Do you possess the proper biological makeup to be a writer? I invite you to examine the beast within ...
Persistence breeds success in our capricious business. This usually
means banging your head against a computer screen, an editor's door, a
brick wall. Or against something less tangible but no less menacing: the
mental door behind which your best ideas remain stubbornly locked. To
avoid a concussion you need a tough noggin. The Bighorn Sheep,
surefooted native of the Rockies, leaps to mind.
You can profit from the extraordinary traits of another dweller of
the heights, the eagle. Targeting a trout from high overhead, the
majestic hunter strikes before the prey can taste fear. What better way
to capture an elusive idea amid a tumbling torrent of research notes?
So you've written that Pulitzer-quality article on the courtship
rituals of penguins and are now searching for a publisher. And
searching, and searching. And searching. The giraffe's supple neck helps
you poke your nose into the hardest to reach nooks of this zoo called
the publishing industry.
Alas, neckwork consumes precious time. In this age of instant
gratification, it's a rare breed that survives the arid weeks and months
and (gasp!) years between publications. Just as the hump sustains the
camel, you the writer can subsist off the encouragement of family,
friends and colleagues until the next oasis of good news shimmers into
Even the most successful of us do not enjoy a smooth ride. Since the
road can be riddled with the potholes of rejections, failed magazines,
staff changes, lost manuscripts and other off-the-Richter-Scale
catastrophes, your feet ought to be catlike -- and not because you're
always in a fog. A cat's shock absorbers allow him to hit the ground at a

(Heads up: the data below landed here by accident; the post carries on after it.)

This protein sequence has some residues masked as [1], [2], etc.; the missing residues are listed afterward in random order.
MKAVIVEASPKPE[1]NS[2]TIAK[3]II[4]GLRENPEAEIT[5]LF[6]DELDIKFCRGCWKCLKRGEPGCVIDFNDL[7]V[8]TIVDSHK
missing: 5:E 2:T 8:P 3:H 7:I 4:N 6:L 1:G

dead run. (If you've never been treated to this phenomenon, drop by my
house sometime.) Recommended breed? Almost any will suffice, except
Siamese. They are notorious whiners, a trait each of us would do well not to emulate. Yes, I have known a few mellow Siamese; save the postage on your hate-mail, if you please!
Negotiating the rocky path to publication can lead through some
pretty tempting pastures. Literary agents advertising "high" success
rates, typing services whose fees seem too good to be true, and
"bargain" computer systems are a few of the herbs flourishing here. You
may nibble on the clover only to find yourself with a mouthful of
thistle thorns. The four-chambered stomach of a cow makes the junk food
much easier to digest.
The bushes conceal a host of guardians lying in ambush for the unwary
writer-beast who stumbles blithely into their hallowed territory.
Editors, publishers and critics, professional and nonprofessional, stand
with arrows at the ready. The kinder sentries coat their barbs with the
linguistic equivalent of a sleeping potion to cushion the effect;
others, venom. Most of us have been hit by both. An armadillo's armor
keeps a tender hide intact through the onslaught.
While these arrows swarm like piranhas on Prime Rib Day, you'll also
need a way to preserve your sanity. Maintaining a sense of humor is
arguably the healthiest option available to our species. If this is not
your usual style, try following the example of the hyena for a day. You
just might get hooked.
I would be remiss to omit representatives from the largest kingdom on
the planet. For the legendary writer-beast I have selected two: the
honey bee and the spider.
As writers we are forever attempting to craft a fragrant honeycomb of
phrases to evoke the familiar in a not-so-familiar manner. Bees employ a
unique form of communication not unlike sign language for the deaf.
Graceful yet elegant in its simplicity, a bee's dance discloses the
precise location of each flower so her sisters might partake of the
At the opposite end of the insectoidal spectrum crouches the spider,
as calculatingly aloof as the bee is gregariously social. Yet haunting
beauty glows from a web strung with dewy rose-hued pearls. In magnitude,
the achievement is akin to building the Golden Gate Bridge with four
pairs of human hands.
The lessons of variety and perseverance taught by the bee and the spider are well worth the cost of admission.
And now I come to the tail of my tale. The prehensile tail of the
opossum, that is. Gazing at this upside-down world awhile is an
excellent way to give new spark to a high-mileage topic. Just be
careful. Don't let the traffic in the publishing fast lane mash you into
a pavement patty.
Cartoon copyright © 1993, Joe Kincher
Text copyright © 1993, Kim D. Headlee
Authorship, publication of the National Writers' Association (reprint), January/February 1994
Calliope, January/February 1993